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Secure Connectivity and Mobility Using Mobile IPv4 and IKEv2 Mobility and Multihoming (MOBIKE)
RFC 5266

Network Working Group                                     V. Devarapalli
Request for Comments: 5266                                      Wichorus
BCP: 136                                                       P. Eronen
Category: Best Current Practice                                    Nokia
                                                               June 2008

        Secure Connectivity and Mobility Using Mobile IPv4 and
                IKEv2 Mobility and Multihoming (MOBIKE)

Status of This Memo

   This document specifies an Internet Best Current Practices for the
   Internet Community, and requests discussion and suggestions for
   improvements.  Distribution of this memo is unlimited.

Abstract

   Enterprise users require mobility and secure connectivity when they
   roam and connect to the services offered in the enterprise.  Secure
   connectivity is required when the user connects to the enterprise
   from an untrusted network.  Mobility is beneficial when the user
   moves, either inside or outside the enterprise network, and acquires
   a new IP address.  This document describes a solution using Mobile
   IPv4 (MIPv4) and mobility extensions to IKEv2 (MOBIKE) to provide
   secure connectivity and mobility.

Table of Contents

   1.  Introduction . . . . . . . . . . . . . . . . . . . . . . . . .  2
   2.  Terminology  . . . . . . . . . . . . . . . . . . . . . . . . .  3
   3.  Solution Overview  . . . . . . . . . . . . . . . . . . . . . .  4
     3.1.  Access Modes . . . . . . . . . . . . . . . . . . . . . . .  6
       3.1.1.  Access Mode: 'c' . . . . . . . . . . . . . . . . . . .  6
       3.1.2.  Access Mode: 'f' . . . . . . . . . . . . . . . . . . .  6
       3.1.3.  Access Mode: 'mc'  . . . . . . . . . . . . . . . . . .  6
     3.2.  Mobility within the Enterprise . . . . . . . . . . . . . .  7
     3.3.  Mobility When outside the Enterprise . . . . . . . . . . .  7
     3.4.  Crossing Security Boundaries . . . . . . . . . . . . . . .  7
       3.4.1.  Operation When Moving from an Untrusted Network  . . .  8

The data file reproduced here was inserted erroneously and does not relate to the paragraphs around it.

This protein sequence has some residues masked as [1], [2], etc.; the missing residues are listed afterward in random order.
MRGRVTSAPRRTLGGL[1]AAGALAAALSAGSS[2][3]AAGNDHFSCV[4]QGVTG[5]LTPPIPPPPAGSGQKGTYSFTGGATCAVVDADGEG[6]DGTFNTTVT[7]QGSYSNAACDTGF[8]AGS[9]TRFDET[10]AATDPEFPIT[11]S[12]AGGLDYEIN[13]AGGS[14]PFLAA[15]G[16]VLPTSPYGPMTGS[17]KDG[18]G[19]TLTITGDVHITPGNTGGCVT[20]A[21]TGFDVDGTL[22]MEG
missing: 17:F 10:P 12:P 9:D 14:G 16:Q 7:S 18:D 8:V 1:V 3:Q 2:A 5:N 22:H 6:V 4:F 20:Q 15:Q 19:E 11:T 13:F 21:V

3.4.2.  Operation When Moving from a Trusted Network . . . . .  9
   4.  NAT Traversal  . . . . . . . . . . . . . . . . . . . . . . . . 10
   5.  Security Considerations  . . . . . . . . . . . . . . . . . . . 10
   6.  Acknowledgments  . . . . . . . . . . . . . . . . . . . . . . . 10
   7.  References . . . . . . . . . . . . . . . . . . . . . . . . . . 11
     7.1.  Normative References . . . . . . . . . . . . . . . . . . . 11
     7.2.  Informative References . . . . . . . . . . . . . . . . . . 11
   Appendix A.  Applicability to a Mobile Operator Network  . . . . . 13

Devarapalli & Eronen     Best Current Practice                  [Page 1]
RFC 5266             MIPv4 and MOBIKE interworking             June 2008

1.  Introduction

   A typical enterprise network consists of users connecting to the
   services from a trusted network (intranet), and from an untrusted
   network (Internet).  The trusted and untrusted networks are typically
   separated by a demilitarized zone (DMZ).  Access to the intranet is
   controlled by a firewall and a Virtual Private Network (VPN) gateway
   in the DMZ.

   Enterprise users, when roaming on untrusted networks, most often have
   to authenticate themselves to the VPN gateway and set up a secure
   tunnel in order to access the intranet.  The use of IPsec VPNs is
   very common to enable such secure connectivity to the intranet.  When
   the user is on the trusted network, VPNs are not used.  However, the
   users benefit tremendously when session mobility between subnets,
   through the use of Mobile IPv4, is available.

   There has been some work done on using Mobile IPv4 and IPsec VPNs to
   provide roaming and secure connectivity to an enterprise [RFC5265]
   [RFC4093].  The solution described in [RFC5265] was designed with
   certain restrictions, including requiring no modifications to the VPN
   gateways, and involves the use of two layers of MIPv4, with one home
   agent inside the intranet and one in the Internet or in the DMZ
   before the VPN gateway.  The per-packet overhead is very high in this
   solution.  It is also challenging to implement and have two instances
   of MIPv4 active at the same time on a mobile node.  However, the
   solution described here is only applicable when Internet Key Exchange
   Protocol version 2 (IKEv2) IPsec VPNs are used.

   This document describes an alternate solution that does not require
   two layers of MIPv4.  The solution described in this document uses
   Mobile IPv4 when the mobile node is on the trusted network and
   MOBIKE-capable IPsec VPNs when the mobile node is on the untrusted
   network.  The mobile node uses the tunnel inner address (TIA) given
   out by the IPsec VPN gateway as the co-located care-of address (CoA)

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